sericin


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ser·i·cin

 (sĕr′ĭ-sĭn)
n.
A viscous gelatinous protein that forms on the surface of raw-silk fibers.

[Latin sēricus, silken; see serge1 + -in.]

sericin

(ˈsɛrɪsɪn)
n
(Biochemistry) a gelatinous protein found on the fibres of raw silk
[C19: from Latin sēricum silk + -in]

ser•i•cin

(ˈsɛr ə sɪn)

n.
a gelatinous organic compound that holds the two strands of natural silk together.
[1835–45; < Latin sēric(us) silken]
Translations
References in periodicals archive ?
Zapne's proprietary mask is applied once a week for 15 minutes and also includes nutrient-rich plant extracts including Natural Sericin, Natural Brown Seaweed, and Organic selections of Green Tea, Ginger Root, Chamomile and Aloe Vera.
The degummed silk was washed thoroughly with deionized water for 30 min to remove any remaining sericin and surfactants, and then gently dried in air.
Raw silk cocoons obtained were boiled at 55[degrees]C for one hour until the color of the water turns golden yellow in color, the color change indicates that the sericin gum is dissolved in water [17].
Antioxidant potential of silk protein sericin against hydrogen peroxide-induced oxidative stress in skin fibroblasts.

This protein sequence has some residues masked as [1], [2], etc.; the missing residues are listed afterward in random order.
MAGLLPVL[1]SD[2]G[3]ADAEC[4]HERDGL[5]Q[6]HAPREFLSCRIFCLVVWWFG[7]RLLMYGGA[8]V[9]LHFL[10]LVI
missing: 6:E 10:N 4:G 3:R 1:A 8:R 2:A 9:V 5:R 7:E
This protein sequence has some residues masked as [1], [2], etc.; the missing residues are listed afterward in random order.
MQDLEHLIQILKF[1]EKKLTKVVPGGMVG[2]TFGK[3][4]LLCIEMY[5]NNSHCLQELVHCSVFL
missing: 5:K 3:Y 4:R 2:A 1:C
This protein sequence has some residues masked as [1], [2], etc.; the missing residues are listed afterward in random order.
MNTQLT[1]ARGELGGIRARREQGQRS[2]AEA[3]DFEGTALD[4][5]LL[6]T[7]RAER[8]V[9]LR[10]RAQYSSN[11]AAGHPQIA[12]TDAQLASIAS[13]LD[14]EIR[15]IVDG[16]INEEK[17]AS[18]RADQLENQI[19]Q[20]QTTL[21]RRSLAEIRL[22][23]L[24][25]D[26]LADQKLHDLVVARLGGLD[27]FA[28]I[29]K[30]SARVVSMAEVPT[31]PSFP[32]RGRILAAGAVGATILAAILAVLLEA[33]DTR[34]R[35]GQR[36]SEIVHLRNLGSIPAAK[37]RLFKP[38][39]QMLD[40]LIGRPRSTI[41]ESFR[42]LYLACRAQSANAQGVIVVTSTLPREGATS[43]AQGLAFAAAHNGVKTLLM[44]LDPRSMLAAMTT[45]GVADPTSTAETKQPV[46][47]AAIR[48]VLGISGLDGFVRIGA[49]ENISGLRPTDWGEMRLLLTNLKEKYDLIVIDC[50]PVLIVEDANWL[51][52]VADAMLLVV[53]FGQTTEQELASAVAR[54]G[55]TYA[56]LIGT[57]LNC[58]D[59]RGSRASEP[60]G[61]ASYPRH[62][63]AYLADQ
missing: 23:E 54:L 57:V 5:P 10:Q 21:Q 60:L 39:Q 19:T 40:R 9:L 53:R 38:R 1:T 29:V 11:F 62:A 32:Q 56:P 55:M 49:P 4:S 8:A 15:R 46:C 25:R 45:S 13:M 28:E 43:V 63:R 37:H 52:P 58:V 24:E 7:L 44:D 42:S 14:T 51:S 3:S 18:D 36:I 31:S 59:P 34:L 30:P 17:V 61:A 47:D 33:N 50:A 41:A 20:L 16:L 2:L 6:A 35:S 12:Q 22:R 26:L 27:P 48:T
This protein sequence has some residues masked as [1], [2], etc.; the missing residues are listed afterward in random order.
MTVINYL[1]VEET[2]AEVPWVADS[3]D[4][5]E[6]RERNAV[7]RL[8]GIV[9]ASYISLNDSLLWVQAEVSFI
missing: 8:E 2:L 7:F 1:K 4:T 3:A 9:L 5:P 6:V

Sericin hides the brightness and whiteness of the silk as well as causing it to have a hard handle.
6) The removing process of exposed sericin at the surface of silk which is twisted of original yarn.
There is some scientific evidence dating back almost 20 years that may explain the benefits of silk on the skin: Swiss scientists published research in the Cosmetics and Toiletries Journal to show that sericin, the protein in silk, can adhere to the keratin (protein) in skin and hair resulting in a perceptible "homogeneous protective film".
Italian company Santangelica launched an entirely new skin care range based on its sericin complex, which is said to be suitable for all age groups.
These glands also produce another protein, sericin, that glues the two threads together as the silk hardens in the air.
To form the devices, Tufts scientists boiled cocoons of the Bombyx mori silkworm in a water solution and extracted the glue-like sericin proteins.
The silkworm encases its two main silk proteins in a coat of sericin, a gluelike protein that seals the cocoon together, when used as sutures or for other medical applications, this sericin glue can provoke an immune response in people and therefore must be coated over or removed.